Nick Carraway, Daisy Buchanan, Jay Gatsby, Tom Buchanan, and Jordan Baker all represent the societal change and downfall that occurred during the Roaring 20s. They were reckless, rich, perfect examples of the corruption of the American Dream. After fighting in WWI and coming home to America, Nick and Gatsby had a newfound recklessness in them; they became intensely disillusioned with life, with Gatsby going as far as creating a seemingly perfect life for himself and going through extreme measures to try to get his first love from a previous life back to him. Tom represented the arrogance that the old money men felt towards everyone who either did not have the amount of money they did, or towards the new money men who gained their wealth from bootlegging during prohibition. Daisy and Jordan were the flighty, careless but classy, perfect representations of all the extravagance and carefree attitudes of the flappers of the decade.


While all of the main characters are representing a different aspect of society during the 1920s, Nick Carraway is the perfect example of the collapse of the American Dream. The Great Gatsby is written from Nick’s point of view, and that gives the readers a more firsthand account of collapsing along with the American Dream. Nick is star struck by the fast paced, risqué lifestyle of being in New York; being caught up in the affairs of both Daisy and Tom is something that he could never imagine happening in his old Midwestern life. On the other hand, though, Nick finds that lifestyle, the affairs and the carelessness, as something repulsive and damaging. Besides witnessing everyone’s moral decline, he also goes on a slight decline himself with having a casual relationship with Jordan and by seeing his new world change around him. Nick is a perfect symbol for the decline of the American Dream because they both started out with looking for the pursuit of happiness and a change of pace, but quickly they both started crashing and burning when the people became careless and reckless with no remorse.


In chapter nine, the last chapter of the novel, Nick goes on a lengthy internal monologue about the events of the summer. During that, he goes on to say “That’s my Middle West . . . the street lamps and sleigh bells in the frosty dark... I see now that this has been a story of the West, after all—Tom and Gatsby, Daisy and Jordan and I, were all Westerners, and perhaps we possessed some deficiency in common which made us subtly unadaptable to Eastern life.” What Nick is saying that because they, Daisy, Gatsby, Tom, Jordan and Nick himself, are all from the more traditional, simple ways of the Middle West, it was harder for them to adapt to the extravagant lifestyle of the Jazz Age of New York without any repercussions, and that once they reached the Jazz Age, it was difficult for them to stop, leading them to become reckless and subtly unadaptable to their newfound lifestyles.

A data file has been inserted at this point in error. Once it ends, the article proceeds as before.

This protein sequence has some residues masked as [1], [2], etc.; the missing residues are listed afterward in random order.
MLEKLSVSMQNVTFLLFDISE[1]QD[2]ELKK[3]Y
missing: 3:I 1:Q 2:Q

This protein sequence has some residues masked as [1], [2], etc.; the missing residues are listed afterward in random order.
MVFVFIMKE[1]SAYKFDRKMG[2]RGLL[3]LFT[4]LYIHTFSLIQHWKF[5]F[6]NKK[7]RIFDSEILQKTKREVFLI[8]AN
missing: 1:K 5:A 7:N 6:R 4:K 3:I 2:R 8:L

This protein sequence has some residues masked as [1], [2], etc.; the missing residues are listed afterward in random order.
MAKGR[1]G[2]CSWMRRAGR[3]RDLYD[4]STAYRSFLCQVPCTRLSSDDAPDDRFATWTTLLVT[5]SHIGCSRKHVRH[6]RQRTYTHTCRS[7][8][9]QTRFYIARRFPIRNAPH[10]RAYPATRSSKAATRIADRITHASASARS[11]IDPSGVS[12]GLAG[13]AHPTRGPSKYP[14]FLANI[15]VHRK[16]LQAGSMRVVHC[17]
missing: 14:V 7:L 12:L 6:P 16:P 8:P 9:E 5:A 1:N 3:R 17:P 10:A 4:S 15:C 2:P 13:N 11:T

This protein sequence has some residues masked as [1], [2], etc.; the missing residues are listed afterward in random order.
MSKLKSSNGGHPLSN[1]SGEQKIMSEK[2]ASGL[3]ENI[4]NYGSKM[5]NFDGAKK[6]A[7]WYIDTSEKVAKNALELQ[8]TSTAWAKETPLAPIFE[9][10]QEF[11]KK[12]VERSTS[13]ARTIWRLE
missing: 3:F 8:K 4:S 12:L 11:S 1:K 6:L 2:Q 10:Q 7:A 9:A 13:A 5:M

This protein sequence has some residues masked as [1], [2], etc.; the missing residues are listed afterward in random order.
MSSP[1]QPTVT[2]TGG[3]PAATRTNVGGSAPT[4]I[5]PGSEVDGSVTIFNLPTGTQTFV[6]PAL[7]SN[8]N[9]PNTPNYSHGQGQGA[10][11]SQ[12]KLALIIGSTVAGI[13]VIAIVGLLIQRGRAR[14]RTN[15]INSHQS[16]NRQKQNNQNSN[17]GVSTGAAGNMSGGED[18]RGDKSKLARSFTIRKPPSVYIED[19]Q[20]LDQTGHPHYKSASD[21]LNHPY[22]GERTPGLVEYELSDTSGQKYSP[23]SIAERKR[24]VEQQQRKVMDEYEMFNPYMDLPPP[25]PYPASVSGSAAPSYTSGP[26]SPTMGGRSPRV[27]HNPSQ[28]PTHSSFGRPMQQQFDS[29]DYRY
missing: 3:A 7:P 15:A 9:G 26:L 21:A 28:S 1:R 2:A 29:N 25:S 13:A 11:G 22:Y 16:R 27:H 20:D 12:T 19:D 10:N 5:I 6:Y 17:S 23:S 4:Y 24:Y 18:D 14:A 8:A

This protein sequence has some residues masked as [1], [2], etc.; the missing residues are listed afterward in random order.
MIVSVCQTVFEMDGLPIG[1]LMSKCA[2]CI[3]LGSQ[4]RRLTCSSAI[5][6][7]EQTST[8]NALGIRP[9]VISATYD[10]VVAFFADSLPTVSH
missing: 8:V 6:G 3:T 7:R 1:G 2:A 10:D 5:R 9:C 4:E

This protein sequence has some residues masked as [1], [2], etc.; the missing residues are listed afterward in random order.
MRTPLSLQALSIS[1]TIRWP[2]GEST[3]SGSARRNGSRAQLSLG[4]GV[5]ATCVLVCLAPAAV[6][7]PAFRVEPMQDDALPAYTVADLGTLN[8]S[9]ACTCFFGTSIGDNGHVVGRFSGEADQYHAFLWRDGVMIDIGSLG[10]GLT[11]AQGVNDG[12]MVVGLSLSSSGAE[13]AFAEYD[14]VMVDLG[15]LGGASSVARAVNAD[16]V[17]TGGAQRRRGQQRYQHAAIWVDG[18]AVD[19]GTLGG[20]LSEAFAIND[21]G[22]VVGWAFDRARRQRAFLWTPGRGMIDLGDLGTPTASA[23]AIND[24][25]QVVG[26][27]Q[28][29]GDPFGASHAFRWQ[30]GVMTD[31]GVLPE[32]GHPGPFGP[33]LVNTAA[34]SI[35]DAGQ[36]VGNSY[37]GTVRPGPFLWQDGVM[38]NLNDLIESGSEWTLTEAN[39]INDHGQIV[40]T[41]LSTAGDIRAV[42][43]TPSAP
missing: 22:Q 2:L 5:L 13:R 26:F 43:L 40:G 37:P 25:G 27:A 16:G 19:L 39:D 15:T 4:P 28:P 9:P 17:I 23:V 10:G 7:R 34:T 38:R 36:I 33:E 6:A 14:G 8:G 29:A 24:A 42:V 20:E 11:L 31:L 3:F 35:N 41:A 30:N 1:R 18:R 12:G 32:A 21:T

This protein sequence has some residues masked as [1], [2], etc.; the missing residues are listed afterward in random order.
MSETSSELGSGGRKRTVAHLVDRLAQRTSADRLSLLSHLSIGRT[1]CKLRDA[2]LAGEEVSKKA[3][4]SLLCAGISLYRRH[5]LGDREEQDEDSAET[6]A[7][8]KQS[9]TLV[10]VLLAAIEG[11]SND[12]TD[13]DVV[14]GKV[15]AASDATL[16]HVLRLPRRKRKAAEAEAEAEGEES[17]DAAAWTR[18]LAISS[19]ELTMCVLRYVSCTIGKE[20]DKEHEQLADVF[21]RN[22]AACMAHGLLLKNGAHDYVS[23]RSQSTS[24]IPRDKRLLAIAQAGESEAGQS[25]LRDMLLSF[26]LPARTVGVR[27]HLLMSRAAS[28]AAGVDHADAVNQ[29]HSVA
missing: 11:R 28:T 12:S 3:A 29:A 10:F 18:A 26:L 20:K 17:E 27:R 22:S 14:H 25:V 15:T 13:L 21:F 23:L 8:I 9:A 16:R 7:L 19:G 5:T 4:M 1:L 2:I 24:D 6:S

The theme of the fall of the American Dream is a major theme in The Great Gatsby because throughout the course of the novel, Fitzgerald portrays the Roaring 20s and American Dream in a fictitious way that encaptured both the glamor and the recklessness of that generation. Authors decide to use fiction to represent the changing times and different ideas because people always prefer fiction over nonfiction. People are more willing to read fiction; they want to get lost into a story that is seemingly mainly about an affair between old and new money, not read explicitly about the rise and fall of the American Dream during the 1920s. F. Scott Fitzgerald managed to incorporate the rise and fall of the American Dream in a way that still romanticizes the Roaring 20s, but also shows the truth that went along with the reckless, changing attitudes that people admire.